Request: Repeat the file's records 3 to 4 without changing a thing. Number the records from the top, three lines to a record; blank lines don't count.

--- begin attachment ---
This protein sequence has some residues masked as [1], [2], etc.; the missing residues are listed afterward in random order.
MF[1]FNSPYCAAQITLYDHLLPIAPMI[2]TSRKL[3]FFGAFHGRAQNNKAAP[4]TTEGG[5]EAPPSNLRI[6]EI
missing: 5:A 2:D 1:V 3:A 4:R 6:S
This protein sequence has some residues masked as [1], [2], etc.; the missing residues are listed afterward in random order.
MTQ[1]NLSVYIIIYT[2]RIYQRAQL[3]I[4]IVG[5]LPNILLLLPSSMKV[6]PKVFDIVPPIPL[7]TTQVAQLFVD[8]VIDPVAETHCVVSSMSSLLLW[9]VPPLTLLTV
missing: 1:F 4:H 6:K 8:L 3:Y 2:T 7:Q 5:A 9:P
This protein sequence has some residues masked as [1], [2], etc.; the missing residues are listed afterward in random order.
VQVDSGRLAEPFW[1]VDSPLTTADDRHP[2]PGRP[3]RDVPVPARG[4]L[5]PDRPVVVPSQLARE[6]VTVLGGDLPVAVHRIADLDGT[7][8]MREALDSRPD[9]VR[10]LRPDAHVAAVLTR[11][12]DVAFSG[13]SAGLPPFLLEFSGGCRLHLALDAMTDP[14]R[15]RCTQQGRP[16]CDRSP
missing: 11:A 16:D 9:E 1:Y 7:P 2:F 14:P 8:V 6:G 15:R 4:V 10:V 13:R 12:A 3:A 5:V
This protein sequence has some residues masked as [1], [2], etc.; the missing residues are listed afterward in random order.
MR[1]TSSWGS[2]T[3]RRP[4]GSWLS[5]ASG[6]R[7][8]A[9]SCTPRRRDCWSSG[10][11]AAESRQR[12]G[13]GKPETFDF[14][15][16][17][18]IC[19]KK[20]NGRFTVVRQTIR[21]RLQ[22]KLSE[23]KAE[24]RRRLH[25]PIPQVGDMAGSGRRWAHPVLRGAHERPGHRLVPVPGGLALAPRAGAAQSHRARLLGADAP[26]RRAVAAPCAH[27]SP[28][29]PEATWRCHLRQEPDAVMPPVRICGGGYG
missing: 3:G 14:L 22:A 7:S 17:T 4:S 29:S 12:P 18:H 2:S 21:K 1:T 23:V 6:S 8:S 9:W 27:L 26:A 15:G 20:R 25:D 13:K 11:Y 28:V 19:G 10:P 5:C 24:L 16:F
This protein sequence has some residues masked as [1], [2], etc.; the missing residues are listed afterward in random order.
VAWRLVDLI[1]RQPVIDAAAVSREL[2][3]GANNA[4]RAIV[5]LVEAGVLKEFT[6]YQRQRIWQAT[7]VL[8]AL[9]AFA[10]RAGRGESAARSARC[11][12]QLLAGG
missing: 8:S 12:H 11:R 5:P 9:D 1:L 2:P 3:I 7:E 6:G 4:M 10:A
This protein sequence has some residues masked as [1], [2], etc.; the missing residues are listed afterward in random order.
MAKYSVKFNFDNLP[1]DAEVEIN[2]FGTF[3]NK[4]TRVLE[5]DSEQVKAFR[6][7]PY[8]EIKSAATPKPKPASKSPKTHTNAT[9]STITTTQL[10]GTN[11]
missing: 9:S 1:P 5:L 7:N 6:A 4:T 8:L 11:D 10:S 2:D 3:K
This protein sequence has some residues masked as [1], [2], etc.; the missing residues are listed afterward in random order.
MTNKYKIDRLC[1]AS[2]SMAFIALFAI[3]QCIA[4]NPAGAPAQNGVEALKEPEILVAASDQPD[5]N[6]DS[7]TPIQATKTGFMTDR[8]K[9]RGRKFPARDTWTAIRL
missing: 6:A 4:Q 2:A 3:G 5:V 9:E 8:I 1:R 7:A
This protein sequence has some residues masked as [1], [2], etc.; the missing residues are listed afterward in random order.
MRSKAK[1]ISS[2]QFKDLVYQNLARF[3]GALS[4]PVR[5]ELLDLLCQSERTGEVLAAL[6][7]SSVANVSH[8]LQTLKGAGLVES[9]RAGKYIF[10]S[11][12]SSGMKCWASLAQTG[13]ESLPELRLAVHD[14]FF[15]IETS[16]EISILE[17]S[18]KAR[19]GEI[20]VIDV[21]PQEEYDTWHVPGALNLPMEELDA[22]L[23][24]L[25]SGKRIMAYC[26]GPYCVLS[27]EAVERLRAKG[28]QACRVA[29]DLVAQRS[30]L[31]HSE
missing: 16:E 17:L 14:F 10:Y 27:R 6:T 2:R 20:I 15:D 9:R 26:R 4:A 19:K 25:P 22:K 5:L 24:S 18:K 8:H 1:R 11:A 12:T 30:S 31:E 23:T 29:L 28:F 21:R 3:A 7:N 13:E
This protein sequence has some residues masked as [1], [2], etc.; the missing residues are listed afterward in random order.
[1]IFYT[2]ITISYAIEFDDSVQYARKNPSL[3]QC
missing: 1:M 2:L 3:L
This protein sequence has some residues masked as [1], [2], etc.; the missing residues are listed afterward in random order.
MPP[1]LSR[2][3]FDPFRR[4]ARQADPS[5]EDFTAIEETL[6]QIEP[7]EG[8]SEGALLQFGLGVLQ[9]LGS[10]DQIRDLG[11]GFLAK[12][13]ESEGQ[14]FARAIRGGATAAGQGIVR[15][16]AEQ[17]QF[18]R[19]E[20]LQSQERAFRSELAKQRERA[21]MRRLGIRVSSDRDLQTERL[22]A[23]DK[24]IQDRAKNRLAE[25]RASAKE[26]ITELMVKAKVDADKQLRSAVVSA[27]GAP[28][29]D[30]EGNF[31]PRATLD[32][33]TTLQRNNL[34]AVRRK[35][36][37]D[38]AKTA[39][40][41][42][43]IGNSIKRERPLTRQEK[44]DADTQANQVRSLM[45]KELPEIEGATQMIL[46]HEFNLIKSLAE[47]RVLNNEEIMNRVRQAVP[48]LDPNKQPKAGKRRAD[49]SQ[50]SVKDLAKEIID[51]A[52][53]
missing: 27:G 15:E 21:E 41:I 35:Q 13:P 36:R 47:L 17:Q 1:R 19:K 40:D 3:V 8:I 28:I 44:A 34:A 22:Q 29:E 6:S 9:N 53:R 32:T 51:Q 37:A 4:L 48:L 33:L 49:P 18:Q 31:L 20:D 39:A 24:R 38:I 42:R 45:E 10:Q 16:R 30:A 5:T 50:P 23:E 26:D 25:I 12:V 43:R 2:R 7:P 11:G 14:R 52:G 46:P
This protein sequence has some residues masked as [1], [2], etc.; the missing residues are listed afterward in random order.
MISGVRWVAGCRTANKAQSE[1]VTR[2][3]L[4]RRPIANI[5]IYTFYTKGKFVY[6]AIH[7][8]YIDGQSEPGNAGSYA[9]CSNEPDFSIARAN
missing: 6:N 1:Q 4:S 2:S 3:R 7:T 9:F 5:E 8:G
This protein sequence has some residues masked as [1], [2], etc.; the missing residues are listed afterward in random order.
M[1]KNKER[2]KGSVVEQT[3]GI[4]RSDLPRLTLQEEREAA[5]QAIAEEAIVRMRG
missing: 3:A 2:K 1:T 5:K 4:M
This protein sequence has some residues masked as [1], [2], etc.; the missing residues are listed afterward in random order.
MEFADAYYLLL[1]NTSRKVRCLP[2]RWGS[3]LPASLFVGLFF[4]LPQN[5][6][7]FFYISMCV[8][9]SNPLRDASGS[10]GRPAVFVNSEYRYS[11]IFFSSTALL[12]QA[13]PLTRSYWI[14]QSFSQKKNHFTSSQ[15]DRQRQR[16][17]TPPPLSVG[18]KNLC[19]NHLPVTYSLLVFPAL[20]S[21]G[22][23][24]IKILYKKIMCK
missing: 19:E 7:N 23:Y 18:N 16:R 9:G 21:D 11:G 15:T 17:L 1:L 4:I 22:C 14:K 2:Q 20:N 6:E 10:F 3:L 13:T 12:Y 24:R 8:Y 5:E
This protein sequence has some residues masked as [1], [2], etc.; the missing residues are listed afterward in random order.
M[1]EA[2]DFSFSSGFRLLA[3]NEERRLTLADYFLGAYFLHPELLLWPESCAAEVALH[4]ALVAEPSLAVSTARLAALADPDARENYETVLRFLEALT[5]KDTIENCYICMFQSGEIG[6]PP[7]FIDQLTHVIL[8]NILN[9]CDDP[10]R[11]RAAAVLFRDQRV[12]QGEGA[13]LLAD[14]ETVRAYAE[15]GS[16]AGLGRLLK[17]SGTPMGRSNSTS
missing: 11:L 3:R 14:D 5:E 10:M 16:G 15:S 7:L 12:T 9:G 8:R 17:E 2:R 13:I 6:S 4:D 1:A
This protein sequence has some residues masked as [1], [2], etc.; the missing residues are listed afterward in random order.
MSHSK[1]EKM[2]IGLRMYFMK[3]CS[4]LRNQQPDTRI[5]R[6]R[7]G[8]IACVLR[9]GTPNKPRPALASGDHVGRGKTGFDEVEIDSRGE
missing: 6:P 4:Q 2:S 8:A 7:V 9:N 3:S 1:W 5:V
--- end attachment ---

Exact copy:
This protein sequence has some residues masked as [1], [2], etc.; the missing residues are listed afterward in random order.
VQVDSGRLAEPFW[1]VDSPLTTADDRHP[2]PGRP[3]RDVPVPARG[4]L[5]PDRPVVVPSQLARE[6]VTVLGGDLPVAVHRIADLDGT[7][8]MREALDSRPD[9]VR[10]LRPDAHVAAVLTR[11][12]DVAFSG[13]SAGLPPFLLEFSGGCRLHLALDAMTDP[14]R[15]RCTQQGRP[16]CDRSP
missing: 11:A 16:D 9:E 1:Y 7:P 2:F 14:P 8:V 6:G 15:R 4:V 10:V 13:R 12:A 3:A 5:V
This protein sequence has some residues masked as [1], [2], etc.; the missing residues are listed afterward in random order.
MR[1]TSSWGS[2]T[3]RRP[4]GSWLS[5]ASG[6]R[7][8]A[9]SCTPRRRDCWSSG[10][11]AAESRQR[12]G[13]GKPETFDF[14][15][16][17][18]IC[19]KK[20]NGRFTVVRQTIR[21]RLQ[22]KLSE[23]KAE[24]RRRLH[25]PIPQVGDMAGSGRRWAHPVLRGAHERPGHRLVPVPGGLALAPRAGAAQSHRARLLGADAP[26]RRAVAAPCAH[27]SP[28][29]PEATWRCHLRQEPDAVMPPVRICGGGYG
missing: 3:G 14:L 22:A 7:S 17:T 4:S 29:S 12:P 18:H 2:S 21:K 1:T 23:V 6:S 8:S 9:W 27:L 26:A 15:G 20:R 25:D 13:K 11:Y 28:V 19:G 10:P 5:C 24:L 16:F